Enjoy unlimited access: just £1 for 12 weeks

Subscribe now

In an exclusive interview with the Antiques Trade Gazette on March 2, Ressler suggested that Austria's current political situation recalled the appointment of Kurt Waldheim as state chancellor in 1986. “That year American collectors didn't bid. I'm sure they will not bid this year.” He fears that sales of modern art, and especially Jugendstil, will be hit this year. “Many of my (American) customers are Jewish, people who came from Europe. Feelings are running very high.” He believes reaction will be less emphatic from European buyers as “their attitude is different”.

Such is Ressler's hostility to the new Austrian government that Wiener Kunst took the extraordinary step of organising an auction to finance the massive anti-Haider demonstration in Vienna on February 19. The sale, organised on February 17 (at short notice and without a catalogue), comprised 97 works donated by contemporary Austrian artists. The hammer total of Asch1.24m (£55,000) was exclusively used, says Ressler, to finance policing and a sound-system for the political rally two days later, attended by over 200,000 people.

Although Ressler admits that some of the firm's clients “don't understand” his political stance, he is no mood to compromise, stating bluntly: “The government is a problem. We hope it will fall soon. There will be economic problems if it stays.”

Reaction to the new government is more circumspect across town at Austria's leading auction firm, the Dorotheum. Managing director Alfred Karny says it is “too early to tell” if auction activity will suffer from the new political situation, reserving judgment until the major Spring sales of late March. He stresses that “the Dorotheum is totally unpolitical, even though we belong to the State”.

Not for much longer: although no date has been set, the privatisation of Dorotheum is imminent. The transaction will be handled by Österreichische Industrie Holding (ÖIAG), the State-appointed holding company overseeing Austria's privatisation programme. Although Karny feels Dorotheum is not the ÖIAG's immediate priority, he calls the holding company “a very good partner, who knows our business” and will “want a good price”. He says the sale could go through “maybe this year” but reports that the “official procedure is not yet underway”. Contrary to initial indications, the State will retain no stake in Dorotheum after privatisation.

Karny refuses to comment on rumours that Phillips' owner Bernard Arnault may be interested in buying Dorotheum, but dismisses the prospect of Phillips' joining Etude Tajan, acquired by Arnault last month, as part of the I.A. (International Auctioneers) grouping, of which Dorotheum are founder members. “I'm sure Phillips won't come in. Many of our members wouldn't accept that. We're all regionally based. We don't know Phillips' strategy, but they'll probably want to be present throughout Europe.”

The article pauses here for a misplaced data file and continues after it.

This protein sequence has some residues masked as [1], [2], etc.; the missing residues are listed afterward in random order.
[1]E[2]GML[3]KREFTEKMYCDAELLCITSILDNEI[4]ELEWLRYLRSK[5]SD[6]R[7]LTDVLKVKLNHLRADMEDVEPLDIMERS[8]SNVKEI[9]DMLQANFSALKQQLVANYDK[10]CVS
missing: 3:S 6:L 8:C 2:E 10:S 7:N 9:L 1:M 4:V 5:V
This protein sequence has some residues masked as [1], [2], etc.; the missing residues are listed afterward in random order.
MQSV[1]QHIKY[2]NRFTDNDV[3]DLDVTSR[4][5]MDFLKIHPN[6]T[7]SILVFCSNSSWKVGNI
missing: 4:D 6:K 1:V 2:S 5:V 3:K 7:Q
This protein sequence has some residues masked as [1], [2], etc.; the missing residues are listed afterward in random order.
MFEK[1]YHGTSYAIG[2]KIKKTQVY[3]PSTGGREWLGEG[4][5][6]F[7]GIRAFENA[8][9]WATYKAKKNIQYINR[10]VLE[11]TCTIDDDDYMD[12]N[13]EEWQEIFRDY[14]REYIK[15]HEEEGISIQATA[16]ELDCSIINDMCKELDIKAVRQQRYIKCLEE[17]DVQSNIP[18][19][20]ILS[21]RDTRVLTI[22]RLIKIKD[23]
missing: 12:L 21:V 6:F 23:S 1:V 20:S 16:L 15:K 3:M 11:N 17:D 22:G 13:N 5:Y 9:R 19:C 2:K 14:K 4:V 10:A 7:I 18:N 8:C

Karny also reveals that Jacques Tajan had assured fellow I.A. members that he would retain his independence for at least the next three years. “It's important he stays,” adds Karny. “The French market is becoming very important for all Europe, perhaps even more so than the UK.”

• Wiener Kunst moved last summer from the Ringstrasse to the first floor of the Palais Kinsky in the heart of Vienna. The Palais, designed by Johann Lucas von Hildebrandt in 1713, is a classic example of exuberant Viennese Baroque and, with its parquet floors, stuccoed ceilings and crystal chandeliers, provides one of the world's most opulent auction venues. Ressler says he “searched for a very long time” before finding his new base, and had to overcome “a number of problems regarding security, structural alterations and planning permission” before completing the move, which he hopes will lead to “more and bigger auctions”. Wiener Kunst's floor space has doubled from 700 sq m to 1400 sq m and the increased room height (now 16ft) will be a “boost for furniture sales”.

The Dorotheum recorded turnover of ASch1.47bn (£65m) in 1999. Under one-third of that figure – ASch470m (£21m) – came from auction sales. Pawnbroking yielded ASch350m (£15.6m), while ASch640m (£28.4m) came from retail sales, the firm's “most profitable” sector of activity and major contributor to annual profits of ASch30m (£1.3m). “We can be more profitable,” insists Alfred Karny, who aims for profits of ASch50m (£2.2m) in 2000.